ISTANBUL — ISIS has claimed responsibility Monday for a mass shooting at an Istanbul nightclub that killed 39 people, most of them foreign tourists from Muslim countries who were ringing in the new year. It was the first claim of its kind for ISIS in Turkey.
The group said Christian revelers were targeted in response to Turkish military operations against ISIS in northern Syria. The claim came after an ISIS propaganda video urging attacks on Turkey, which is home to an airbase used in the U.S.-led effort against ISIS in Syria and Iraq.
Turkish authorities never confirmed the authenticity of the Dec. 22 video that purported to show Turkish soldiers who were burned alive, but access to social media was temporarily restricted in what appeared to be an effort to curb its circulation.
The nightclub assailant, armed with a long-barreled weapon, killed a policeman and a civilian early Sunday outside the Reina club before entering and firing at some of the estimated 600 people inside. The establishment is frequented by famous locals, including singers, actors and athletes.
ISIS boasts of having cells in Turkey, regularly issues propaganda in Turkish and is believed to have hundreds of Turks in its ranks. But until now, the main act of aggression it had claimed in Turkey was the March 2016 killing of a Syrian journalist and an attack on riot police in the province of Diyarbakir, which Kurdish militants also claimed.
For some analysts, the claim of responsibility signaled a shift in ISIS strategy in Turkey, a predominantly Muslim nation.
“It’s a new phase,” security analyst Michael Horowitz said. “What we saw before was an undeclared war, and now we’re entering an open war.”
ISIS’ claim said only that the attacker was a “soldier of the caliphate” who struck to “let infidel Turkey know that the blood of Muslims that is being shed by its airstrikes and artillery shelling will turn into fire on its territories.”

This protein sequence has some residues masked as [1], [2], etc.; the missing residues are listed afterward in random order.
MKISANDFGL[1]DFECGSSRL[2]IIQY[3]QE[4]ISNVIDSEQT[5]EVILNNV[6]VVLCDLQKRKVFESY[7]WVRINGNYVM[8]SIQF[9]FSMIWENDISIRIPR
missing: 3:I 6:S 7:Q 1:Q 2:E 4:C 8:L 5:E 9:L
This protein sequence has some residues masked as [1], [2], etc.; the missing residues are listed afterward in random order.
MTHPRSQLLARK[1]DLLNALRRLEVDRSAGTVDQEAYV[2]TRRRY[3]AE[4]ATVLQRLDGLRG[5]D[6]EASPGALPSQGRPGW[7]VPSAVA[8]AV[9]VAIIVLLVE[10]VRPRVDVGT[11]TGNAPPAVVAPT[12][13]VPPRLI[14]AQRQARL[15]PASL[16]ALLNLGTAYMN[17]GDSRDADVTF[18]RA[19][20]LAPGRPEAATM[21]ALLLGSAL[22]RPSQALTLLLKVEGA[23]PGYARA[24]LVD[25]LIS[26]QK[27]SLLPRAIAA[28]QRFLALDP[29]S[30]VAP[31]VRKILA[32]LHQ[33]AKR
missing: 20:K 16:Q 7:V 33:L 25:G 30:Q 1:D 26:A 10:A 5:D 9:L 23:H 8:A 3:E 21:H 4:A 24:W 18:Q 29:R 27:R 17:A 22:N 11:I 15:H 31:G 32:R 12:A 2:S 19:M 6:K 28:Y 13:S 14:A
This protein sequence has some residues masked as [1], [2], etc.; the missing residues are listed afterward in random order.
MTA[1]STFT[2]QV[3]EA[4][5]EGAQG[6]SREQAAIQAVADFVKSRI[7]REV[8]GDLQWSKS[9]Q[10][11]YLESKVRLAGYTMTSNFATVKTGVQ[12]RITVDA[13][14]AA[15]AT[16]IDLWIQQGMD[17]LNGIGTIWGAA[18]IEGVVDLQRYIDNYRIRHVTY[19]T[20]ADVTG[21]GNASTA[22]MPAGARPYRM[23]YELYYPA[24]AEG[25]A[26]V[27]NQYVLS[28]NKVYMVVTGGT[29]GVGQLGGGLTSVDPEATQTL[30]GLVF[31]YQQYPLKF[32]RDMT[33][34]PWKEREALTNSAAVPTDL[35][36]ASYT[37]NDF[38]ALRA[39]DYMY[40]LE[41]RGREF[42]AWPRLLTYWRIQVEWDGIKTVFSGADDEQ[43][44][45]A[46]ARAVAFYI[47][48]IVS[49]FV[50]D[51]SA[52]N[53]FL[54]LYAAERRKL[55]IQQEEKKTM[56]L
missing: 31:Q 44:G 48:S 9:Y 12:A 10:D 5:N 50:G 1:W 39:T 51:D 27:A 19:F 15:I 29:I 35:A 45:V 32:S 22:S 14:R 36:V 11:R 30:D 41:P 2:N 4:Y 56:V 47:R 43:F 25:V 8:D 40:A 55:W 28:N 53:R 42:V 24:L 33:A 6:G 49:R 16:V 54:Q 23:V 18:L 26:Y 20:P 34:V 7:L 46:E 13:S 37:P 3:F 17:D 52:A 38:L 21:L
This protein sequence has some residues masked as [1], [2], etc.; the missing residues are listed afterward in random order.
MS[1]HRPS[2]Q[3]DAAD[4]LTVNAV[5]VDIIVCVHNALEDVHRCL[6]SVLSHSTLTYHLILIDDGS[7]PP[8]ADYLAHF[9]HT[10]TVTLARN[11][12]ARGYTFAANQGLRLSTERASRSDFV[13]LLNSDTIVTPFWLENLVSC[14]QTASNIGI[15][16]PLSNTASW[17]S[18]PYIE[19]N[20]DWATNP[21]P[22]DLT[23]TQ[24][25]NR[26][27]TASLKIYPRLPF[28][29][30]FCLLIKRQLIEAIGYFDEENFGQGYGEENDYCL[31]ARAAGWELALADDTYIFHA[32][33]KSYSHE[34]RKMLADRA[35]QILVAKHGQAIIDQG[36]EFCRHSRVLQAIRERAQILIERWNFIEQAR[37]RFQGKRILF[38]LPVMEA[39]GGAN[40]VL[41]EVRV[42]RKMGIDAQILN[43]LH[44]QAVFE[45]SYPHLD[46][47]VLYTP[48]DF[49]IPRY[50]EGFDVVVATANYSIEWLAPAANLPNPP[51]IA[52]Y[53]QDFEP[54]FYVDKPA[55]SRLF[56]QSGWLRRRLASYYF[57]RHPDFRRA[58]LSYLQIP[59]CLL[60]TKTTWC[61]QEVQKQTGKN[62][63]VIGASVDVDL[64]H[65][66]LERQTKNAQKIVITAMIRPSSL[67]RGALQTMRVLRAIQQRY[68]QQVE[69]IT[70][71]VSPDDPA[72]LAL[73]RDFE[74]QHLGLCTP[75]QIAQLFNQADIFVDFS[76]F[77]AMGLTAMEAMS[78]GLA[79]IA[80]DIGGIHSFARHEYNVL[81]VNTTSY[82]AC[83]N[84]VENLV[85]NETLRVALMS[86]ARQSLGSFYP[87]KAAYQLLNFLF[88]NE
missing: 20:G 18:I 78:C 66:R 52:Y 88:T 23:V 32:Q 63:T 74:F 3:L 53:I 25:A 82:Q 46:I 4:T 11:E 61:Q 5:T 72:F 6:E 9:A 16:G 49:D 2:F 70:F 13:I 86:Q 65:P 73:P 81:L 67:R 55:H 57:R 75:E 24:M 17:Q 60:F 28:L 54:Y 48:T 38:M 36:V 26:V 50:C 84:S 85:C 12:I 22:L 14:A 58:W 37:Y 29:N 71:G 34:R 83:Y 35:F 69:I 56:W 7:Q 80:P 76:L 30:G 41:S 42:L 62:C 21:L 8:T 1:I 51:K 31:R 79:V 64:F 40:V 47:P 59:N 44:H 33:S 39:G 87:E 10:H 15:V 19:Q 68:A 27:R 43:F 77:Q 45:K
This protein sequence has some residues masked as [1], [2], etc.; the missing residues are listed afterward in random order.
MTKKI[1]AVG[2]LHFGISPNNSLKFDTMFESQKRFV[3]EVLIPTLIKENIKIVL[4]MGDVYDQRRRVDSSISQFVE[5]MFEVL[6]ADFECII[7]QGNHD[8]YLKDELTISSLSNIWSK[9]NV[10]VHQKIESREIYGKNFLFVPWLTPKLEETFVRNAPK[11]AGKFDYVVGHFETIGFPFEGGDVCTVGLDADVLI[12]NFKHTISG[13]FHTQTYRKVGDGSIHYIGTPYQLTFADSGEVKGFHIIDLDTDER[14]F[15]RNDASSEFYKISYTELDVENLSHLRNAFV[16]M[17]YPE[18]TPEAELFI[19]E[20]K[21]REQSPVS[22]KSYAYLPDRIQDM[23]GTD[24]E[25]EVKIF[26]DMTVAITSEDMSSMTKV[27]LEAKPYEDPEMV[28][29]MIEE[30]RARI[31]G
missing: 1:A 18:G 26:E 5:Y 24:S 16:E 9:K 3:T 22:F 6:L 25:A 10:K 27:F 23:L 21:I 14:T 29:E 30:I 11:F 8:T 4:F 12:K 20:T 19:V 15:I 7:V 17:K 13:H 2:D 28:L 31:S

Early Turkish media reports suggested the Istanbul nightclub gunman was probably from either Uzbekistan or Kyrgyzstan and may have been part of the same cell that staged the airport attack.
Authorities obtained the fingerprints and a basic description of the gunman and are close to identifying him, Turkish Deputy Prime Minister Numan Kurtulmus said Monday after a weekly cabinet meeting. He confirmed eight people have been detained in connection to the attack.
By attacking as the nation was celebrating the new year, the group indicated that it intends to continue being a “scourge” against Turkey in 2017, Kurtulmus said.
Many analysts also see ISIS latest attack on Turkey as a sign of growing desperation.
The group has been threatened in al-Bab, Raqqa and Mosul in Iraq and “needs to reassert itself,” said Horowitz, director at the intelligence analysis firm Prime Source.
The aggression on Turkey, he added, is in line with the group’s practice of equating mass-casualty terrorism attacks with heavy bombings and airstrikes on ISIS-held territories.
In its claim, ISIS said the nightclub attack was aimed at Christians celebrating a pagan holiday, suggesting a symbolic choice of target that can be justified to radical Sunni Muslim supporters as punishment of sinners. But in reality, many of the victims hailed from majority-Muslim nations in the Middle East.
Max Abrahms, a Northeastern University political scientist, said ISIS understands that civilian attacks can be counterproductive in countries where it has abundant support and has avoided conflict with authorities in Turkey and Saudi Arabia. To him, the change of tact in Turkey reflects that ISIS is “desperate” in the wake of losses in Syria and Iraq.
“There’s no question that Islamic State is suffering in an irreversible way,” Abrahms said. So the group “is keen to commit as many attacks as possible these days and is much more likely to claim credit for them in order to signal that it has continued capability to mount operations around the world.”
Also Monday, Anadolu said more than 100 Islamic State targets in Syria have been hit by Turkey and Russia in separate operations. Last week, Turkey and Russia brokered a cease-fire for Syria that excludes the ISIS and other groups considered to be terrorist organizations.